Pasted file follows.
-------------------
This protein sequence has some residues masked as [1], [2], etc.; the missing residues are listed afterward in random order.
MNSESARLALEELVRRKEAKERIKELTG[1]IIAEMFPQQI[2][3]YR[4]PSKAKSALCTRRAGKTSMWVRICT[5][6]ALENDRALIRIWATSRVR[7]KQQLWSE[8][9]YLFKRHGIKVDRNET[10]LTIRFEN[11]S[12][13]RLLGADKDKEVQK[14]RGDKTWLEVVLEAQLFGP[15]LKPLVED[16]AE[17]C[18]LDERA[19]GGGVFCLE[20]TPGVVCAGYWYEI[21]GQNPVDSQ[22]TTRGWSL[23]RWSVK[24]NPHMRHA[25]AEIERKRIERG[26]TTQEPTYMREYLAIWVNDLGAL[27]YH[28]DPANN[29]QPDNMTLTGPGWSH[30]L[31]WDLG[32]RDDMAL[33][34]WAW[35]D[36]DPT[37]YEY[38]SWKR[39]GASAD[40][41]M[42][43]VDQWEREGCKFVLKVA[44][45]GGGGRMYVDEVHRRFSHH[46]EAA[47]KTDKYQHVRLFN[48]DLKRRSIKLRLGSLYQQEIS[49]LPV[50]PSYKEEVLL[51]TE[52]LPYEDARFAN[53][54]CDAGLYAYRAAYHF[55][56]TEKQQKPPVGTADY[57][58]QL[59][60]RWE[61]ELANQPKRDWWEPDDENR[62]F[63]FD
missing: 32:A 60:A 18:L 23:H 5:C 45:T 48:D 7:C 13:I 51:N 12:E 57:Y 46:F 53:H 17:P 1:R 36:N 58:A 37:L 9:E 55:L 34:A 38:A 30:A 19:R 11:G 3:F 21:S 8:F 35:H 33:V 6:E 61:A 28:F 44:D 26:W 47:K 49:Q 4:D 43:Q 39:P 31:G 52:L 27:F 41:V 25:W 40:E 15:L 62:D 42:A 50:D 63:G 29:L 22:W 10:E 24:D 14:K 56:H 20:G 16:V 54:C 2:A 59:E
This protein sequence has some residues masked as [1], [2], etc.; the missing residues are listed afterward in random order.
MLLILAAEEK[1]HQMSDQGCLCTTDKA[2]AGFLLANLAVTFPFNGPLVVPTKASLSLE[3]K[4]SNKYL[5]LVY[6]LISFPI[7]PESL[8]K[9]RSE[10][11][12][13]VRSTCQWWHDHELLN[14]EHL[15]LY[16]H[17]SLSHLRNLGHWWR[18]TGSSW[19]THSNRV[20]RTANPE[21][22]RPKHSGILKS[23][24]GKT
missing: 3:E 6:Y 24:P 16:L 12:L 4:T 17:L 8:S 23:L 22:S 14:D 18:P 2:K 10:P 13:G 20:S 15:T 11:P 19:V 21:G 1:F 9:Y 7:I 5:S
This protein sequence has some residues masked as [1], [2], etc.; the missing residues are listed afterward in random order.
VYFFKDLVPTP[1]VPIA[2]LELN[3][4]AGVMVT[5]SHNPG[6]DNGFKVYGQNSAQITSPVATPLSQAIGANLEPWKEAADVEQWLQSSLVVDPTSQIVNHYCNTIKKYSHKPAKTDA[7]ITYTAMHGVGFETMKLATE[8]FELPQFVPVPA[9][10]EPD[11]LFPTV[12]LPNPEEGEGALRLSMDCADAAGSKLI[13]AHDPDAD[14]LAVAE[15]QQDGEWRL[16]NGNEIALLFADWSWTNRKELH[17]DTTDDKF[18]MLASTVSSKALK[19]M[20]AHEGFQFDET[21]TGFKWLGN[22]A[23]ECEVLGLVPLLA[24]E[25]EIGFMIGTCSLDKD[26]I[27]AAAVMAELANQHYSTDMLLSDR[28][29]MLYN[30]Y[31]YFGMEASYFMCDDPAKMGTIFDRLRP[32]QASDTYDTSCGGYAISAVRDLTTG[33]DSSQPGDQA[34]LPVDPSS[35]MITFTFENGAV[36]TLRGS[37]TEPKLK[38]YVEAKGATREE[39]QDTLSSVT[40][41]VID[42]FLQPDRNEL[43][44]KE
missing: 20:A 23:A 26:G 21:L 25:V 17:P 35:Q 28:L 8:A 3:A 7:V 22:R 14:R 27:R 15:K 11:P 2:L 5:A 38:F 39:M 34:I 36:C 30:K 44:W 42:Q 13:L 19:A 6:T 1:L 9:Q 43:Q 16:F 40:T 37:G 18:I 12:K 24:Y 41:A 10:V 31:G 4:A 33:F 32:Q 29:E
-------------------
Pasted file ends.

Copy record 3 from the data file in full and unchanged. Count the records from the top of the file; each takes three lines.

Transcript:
This protein sequence has some residues masked as [1], [2], etc.; the missing residues are listed afterward in random order.
VYFFKDLVPTP[1]VPIA[2]LELN[3][4]AGVMVT[5]SHNPG[6]DNGFKVYGQNSAQITSPVATPLSQAIGANLEPWKEAADVEQWLQSSLVVDPTSQIVNHYCNTIKKYSHKPAKTDA[7]ITYTAMHGVGFETMKLATE[8]FELPQFVPVPA[9][10]EPD[11]LFPTV[12]LPNPEEGEGALRLSMDCADAAGSKLI[13]AHDPDAD[14]LAVAE[15]QQDGEWRL[16]NGNEIALLFADWSWTNRKELH[17]DTTDDKF[18]MLASTVSSKALK[19]M[20]AHEGFQFDET[21]TGFKWLGN[22]A[23]ECEVLGLVPLLA[24]E[25]EIGFMIGTCSLDKD[26]I[27]AAAVMAELANQHYSTDMLLSDR[28][29]MLYN[30]Y[31]YFGMEASYFMCDDPAKMGTIFDRLRP[32]QASDTYDTSCGGYAISAVRDLTTG[33]DSSQPGDQA[34]LPVDPSS[35]MITFTFENGAV[36]TLRGS[37]TEPKLK[38]YVEAKGATREE[39]QDTLSSVT[40][41]VID[42]FLQPDRNEL[43][44]KE
missing: 20:A 23:A 26:G 21:L 25:V 17:P 35:Q 28:L 8:A 3:A 7:V 22:R 14:R 27:R 15:K 11:P 2:L 5:A 38:F 39:M 34:I 36:C 30:K 44:W 42:Q 13:L 19:A 6:T 1:L 9:Q 43:Q 16:F 40:T 37:G 18:I 12:K 24:Y 41:A 10:V 31:G 4:A 33:F 32:Q 29:E